Start: Beaver Island, middle of the northern part of Lake Michigan, 0650
End: Charlevoix Municipal Marina, 1215
Total Distance: 28.6 nm
Average Speed: 5.4 kts
After we got back from the beach on Monday afternoon, the crew from Miss Bailey (another looper boat) asked if we could leave early on Tuesday morning. The passageway that Miss Bailey has to transit to get out into the bay was clogged by our boat and by the Beaver Island Ferry. And the Ferry wasn’t moving. We did a quick consult and we agreed to leave at 7ish in the morning. Miss Bailey had a long day ahead of them, we had a shorter day, but the conditions tend to be better early, so no problem.
So Tuesday morning at 0650 we were throwing off our lines and heading out into the lake for our five hour trip to Charlevoix. We had a reservation for Wednesday night in Charlevoix, but not today, so just before 0800 I called to get on their waiting list for today. And by 1100 we got the call back–we were in for two days! Anielia left 20 minutes after us and passed us sometime enroute to Charlevoix and we ended up catching them at the entrance to the channel where we joined a line of 9 boats waiting for the noon lift of the Hwy 31 bridge.
Charlevoix is a small town that is sandwiched between three lakes: Lake Michigan, Charlevoix and Round lake. The canal connects Michigan to Round Lake and that is where there are a couple marinas. Then another short canal to Charlevoix Lake–a huge inland lake.
At precisely 1202, the bridge went up and we all went under the bridge into Round Lake where all the boats stopped immediately to either get fuel or get a slip at the municipal marina. Our destination was the marina but we decided to head out into Charlevoix lake and let the chaos settle. We puttered around in a big circle and headed back to the marina and were docked by 1220 sharing a slip next to a 42 foot motor boat. The dock hands that brought us in were all our age (normally you get an 18-20 year old) and it was the best experience we have had to date.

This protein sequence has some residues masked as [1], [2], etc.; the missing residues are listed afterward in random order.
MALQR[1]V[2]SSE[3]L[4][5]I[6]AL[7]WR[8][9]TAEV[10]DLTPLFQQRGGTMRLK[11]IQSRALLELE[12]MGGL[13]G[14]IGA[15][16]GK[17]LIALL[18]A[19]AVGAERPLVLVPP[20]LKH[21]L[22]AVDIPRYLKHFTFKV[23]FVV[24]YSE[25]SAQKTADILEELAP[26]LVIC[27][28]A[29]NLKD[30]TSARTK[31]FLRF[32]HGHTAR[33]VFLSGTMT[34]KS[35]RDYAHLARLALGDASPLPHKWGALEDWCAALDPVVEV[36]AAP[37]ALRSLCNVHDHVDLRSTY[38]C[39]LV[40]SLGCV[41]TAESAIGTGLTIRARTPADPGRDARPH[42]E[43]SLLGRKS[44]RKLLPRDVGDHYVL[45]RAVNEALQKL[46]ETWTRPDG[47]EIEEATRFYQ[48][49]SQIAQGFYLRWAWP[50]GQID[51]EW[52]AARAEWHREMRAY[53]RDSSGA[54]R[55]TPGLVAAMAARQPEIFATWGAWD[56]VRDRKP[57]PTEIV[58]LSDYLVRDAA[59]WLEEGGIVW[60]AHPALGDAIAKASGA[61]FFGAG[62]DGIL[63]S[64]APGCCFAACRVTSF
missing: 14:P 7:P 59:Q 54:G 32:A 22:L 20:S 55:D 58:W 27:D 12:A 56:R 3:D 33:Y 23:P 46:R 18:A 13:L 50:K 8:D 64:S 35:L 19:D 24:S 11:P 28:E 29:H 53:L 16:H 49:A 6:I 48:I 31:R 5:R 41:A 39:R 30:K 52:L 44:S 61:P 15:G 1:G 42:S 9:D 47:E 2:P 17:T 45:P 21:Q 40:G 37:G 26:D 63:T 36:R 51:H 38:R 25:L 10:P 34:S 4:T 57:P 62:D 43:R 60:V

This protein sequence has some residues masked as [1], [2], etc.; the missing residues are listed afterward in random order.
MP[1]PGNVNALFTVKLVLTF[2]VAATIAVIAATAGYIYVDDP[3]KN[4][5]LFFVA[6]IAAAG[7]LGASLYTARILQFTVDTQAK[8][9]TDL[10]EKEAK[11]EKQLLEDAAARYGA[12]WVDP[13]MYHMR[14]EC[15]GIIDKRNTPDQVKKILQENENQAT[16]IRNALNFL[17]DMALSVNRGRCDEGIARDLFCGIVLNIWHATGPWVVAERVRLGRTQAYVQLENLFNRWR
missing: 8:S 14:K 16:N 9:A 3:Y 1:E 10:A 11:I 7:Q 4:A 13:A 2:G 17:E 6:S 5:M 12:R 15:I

The marina itself is pretty small–three docks with boats on both sides. But they had the boats PACKED in to maximize the space. And unlike other marinas we have been at, the boaters pulled out chairs and were sitting on the back of their boats or on the dock and socializing. It appears that since there are only about three weeks of good weather in the summer up here, they maximize their time by staying outside when the weather is nice!
We did our ‘marina chores’ (laundry, clean boat, showers/personal hygiene) and then headed into town to explore. Charlevoix is a really cute tourist town. Couple fudge shops and ice cream shops (naturally) but other nice stores as well. The waterfront has been nicely developed with a terraced grassy area perfect for frisbee (as AJ and I can attest to) and for picnic lunches, an amphitheater for music (they had a band playing on Tuesday night) and a small water fountain for kids to play in when it is hot. Jan immediately started researching schools and housing costs. We aren’t sure what we thought Northern Michigan was going to be like, but this is fantastic! We hit the bookstore to get some more books for the trip, wandered up to the Lake Michigan beach where AJ and I went swimming. We headed out to dinner and while we waited 45 minutes for our table (did I mention it is a tourist town), we went to look at the mushroom homes.
The mushroom homes are houses designed and built by an architect named Early Young who was ingesting mushrooms at the time. Kidding. They are named mushroom homes because some resemble mushrooms and their horizontal design (not vertical) with wide wavy eaves. They are designed to blend in with the natural environment and are in size from hobbit home (small) to ginormous home. He made over 26 homes between 1919 and the 1970s; most are on the smaller size, but all are really neat to see. And one is for sale if you have over $300K for a one bed, one bath home with less than 1000 square feet.